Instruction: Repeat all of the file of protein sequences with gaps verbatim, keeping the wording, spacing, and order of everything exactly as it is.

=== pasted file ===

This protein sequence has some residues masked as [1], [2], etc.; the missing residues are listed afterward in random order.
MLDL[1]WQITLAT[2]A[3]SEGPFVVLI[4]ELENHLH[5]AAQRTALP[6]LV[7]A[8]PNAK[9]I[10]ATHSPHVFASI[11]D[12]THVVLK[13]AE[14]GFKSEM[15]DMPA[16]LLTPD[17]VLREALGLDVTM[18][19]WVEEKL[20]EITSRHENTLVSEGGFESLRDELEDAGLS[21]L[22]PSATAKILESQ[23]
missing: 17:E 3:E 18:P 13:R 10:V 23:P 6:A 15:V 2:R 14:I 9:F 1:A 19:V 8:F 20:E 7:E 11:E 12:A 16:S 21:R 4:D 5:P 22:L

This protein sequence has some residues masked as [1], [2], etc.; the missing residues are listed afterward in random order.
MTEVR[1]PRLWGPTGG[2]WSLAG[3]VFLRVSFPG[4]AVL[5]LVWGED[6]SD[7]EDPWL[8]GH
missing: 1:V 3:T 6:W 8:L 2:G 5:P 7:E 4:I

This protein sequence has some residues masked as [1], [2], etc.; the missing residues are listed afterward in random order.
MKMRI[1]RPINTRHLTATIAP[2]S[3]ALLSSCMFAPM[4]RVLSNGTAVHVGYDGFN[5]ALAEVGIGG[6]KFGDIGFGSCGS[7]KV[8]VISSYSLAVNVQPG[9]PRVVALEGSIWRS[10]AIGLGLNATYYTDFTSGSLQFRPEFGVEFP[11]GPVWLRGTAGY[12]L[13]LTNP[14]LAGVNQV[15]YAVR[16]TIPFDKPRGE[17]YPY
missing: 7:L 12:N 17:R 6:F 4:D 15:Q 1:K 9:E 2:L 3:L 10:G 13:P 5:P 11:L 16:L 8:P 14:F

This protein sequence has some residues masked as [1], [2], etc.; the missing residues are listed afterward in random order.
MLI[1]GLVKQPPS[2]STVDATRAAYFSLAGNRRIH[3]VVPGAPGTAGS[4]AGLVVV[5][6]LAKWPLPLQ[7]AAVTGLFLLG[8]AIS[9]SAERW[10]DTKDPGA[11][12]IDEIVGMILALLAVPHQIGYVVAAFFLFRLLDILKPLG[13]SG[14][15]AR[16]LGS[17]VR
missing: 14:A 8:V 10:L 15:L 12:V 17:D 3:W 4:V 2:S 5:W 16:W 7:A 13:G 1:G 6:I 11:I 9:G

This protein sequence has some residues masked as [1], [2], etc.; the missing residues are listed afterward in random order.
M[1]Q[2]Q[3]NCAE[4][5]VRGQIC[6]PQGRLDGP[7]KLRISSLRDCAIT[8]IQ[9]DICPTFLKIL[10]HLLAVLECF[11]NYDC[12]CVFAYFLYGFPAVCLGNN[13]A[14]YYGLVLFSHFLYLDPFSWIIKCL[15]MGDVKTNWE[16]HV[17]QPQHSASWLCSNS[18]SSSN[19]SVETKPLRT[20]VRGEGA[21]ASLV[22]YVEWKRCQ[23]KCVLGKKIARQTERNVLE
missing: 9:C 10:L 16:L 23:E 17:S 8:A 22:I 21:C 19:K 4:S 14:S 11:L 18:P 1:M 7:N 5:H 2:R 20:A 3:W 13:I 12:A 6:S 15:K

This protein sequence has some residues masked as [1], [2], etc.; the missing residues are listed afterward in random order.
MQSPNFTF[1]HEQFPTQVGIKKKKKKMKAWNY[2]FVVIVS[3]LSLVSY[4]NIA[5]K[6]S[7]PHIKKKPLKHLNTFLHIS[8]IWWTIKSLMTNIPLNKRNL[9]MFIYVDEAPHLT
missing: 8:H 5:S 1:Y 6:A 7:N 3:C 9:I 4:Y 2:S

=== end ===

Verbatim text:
This protein sequence has some residues masked as [1], [2], etc.; the missing residues are listed afterward in random order.
MLDL[1]WQITLAT[2]A[3]SEGPFVVLI[4]ELENHLH[5]AAQRTALP[6]LV[7]A[8]PNAK[9]I[10]ATHSPHVFASI[11]D[12]THVVLK[13]AE[14]GFKSEM[15]DMPA[16]LLTPD[17]VLREALGLDVTM[18][19]WVEEKL[20]EITSRHENTLVSEGGFESLRDELEDAGLS[21]L[22]PSATAKILESQ[23]
missing: 17:E 3:E 18:P 13:R 10:V 23:P 6:A 15:V 2:R 14:I 9:F 1:A 19:V 8:F 20:E 7:E 11:E 12:A 16:S 21:R 4:D 5:P 22:L

This protein sequence has some residues masked as [1], [2], etc.; the missing residues are listed afterward in random order.
MTEVR[1]PRLWGPTGG[2]WSLAG[3]VFLRVSFPG[4]AVL[5]LVWGED[6]SD[7]EDPWL[8]GH
missing: 1:V 3:T 6:W 8:L 2:G 5:P 7:E 4:I

This protein sequence has some residues masked as [1], [2], etc.; the missing residues are listed afterward in random order.
MKMRI[1]RPINTRHLTATIAP[2]S[3]ALLSSCMFAPM[4]RVLSNGTAVHVGYDGFN[5]ALAEVGIGG[6]KFGDIGFGSCGS[7]KV[8]VISSYSLAVNVQPG[9]PRVVALEGSIWRS[10]AIGLGLNATYYTDFTSGSLQFRPEFGVEFP[11]GPVWLRGTAGY[12]L[13]LTNP[14]LAGVNQV[15]YAVR[16]TIPFDKPRGE[17]YPY
missing: 7:L 12:N 17:R 6:F 4:D 15:Q 1:K 9:E 2:L 3:L 10:G 13:P 5:P 11:L 16:L 8:P 14:F

This protein sequence has some residues masked as [1], [2], etc.; the missing residues are listed afterward in random order.
MLI[1]GLVKQPPS[2]STVDATRAAYFSLAGNRRIH[3]VVPGAPGTAGS[4]AGLVVV[5][6]LAKWPLPLQ[7]AAVTGLFLLG[8]AIS[9]SAERW[10]DTKDPGA[11][12]IDEIVGMILALLAVPHQIGYVVAAFFLFRLLDILKPLG[13]SG[14][15]AR[16]LGS[17]VR
missing: 14:A 8:V 10:L 15:L 12:V 17:D 3:W 4:V 2:S 5:W 16:W 7:A 13:G 1:G 6:I 11:I 9:G

This protein sequence has some residues masked as [1], [2], etc.; the missing residues are listed afterward in random order.
M[1]Q[2]Q[3]NCAE[4][5]VRGQIC[6]PQGRLDGP[7]KLRISSLRDCAIT[8]IQ[9]DICPTFLKIL[10]HLLAVLECF[11]NYDC[12]CVFAYFLYGFPAVCLGNN[13]A[14]YYGLVLFSHFLYLDPFSWIIKCL[15]MGDVKTNWE[16]HV[17]QPQHSASWLCSNS[18]SSSN[19]SVETKPLRT[20]VRGEGA[21]ASLV[22]YVEWKRCQ[23]KCVLGKKIARQTERNVLE
missing: 9:C 10:L 16:L 23:E 17:S 8:A 22:I 21:C 19:K 4:S 14:S 11:L 18:P 1:M 7:N 5:H 2:R 20:A 3:W 13:I 12:A 6:S 15:K

This protein sequence has some residues masked as [1], [2], etc.; the missing residues are listed afterward in random order.
MQSPNFTF[1]HEQFPTQVGIKKKKKKMKAWNY[2]FVVIVS[3]LSLVSY[4]NIA[5]K[6]S[7]PHIKKKPLKHLNTFLHIS[8]IWWTIKSLMTNIPLNKRNL[9]MFIYVDEAPHLT
missing: 8:H 5:S 1:Y 6:A 7:N 3:C 9:I 4:Y 2:S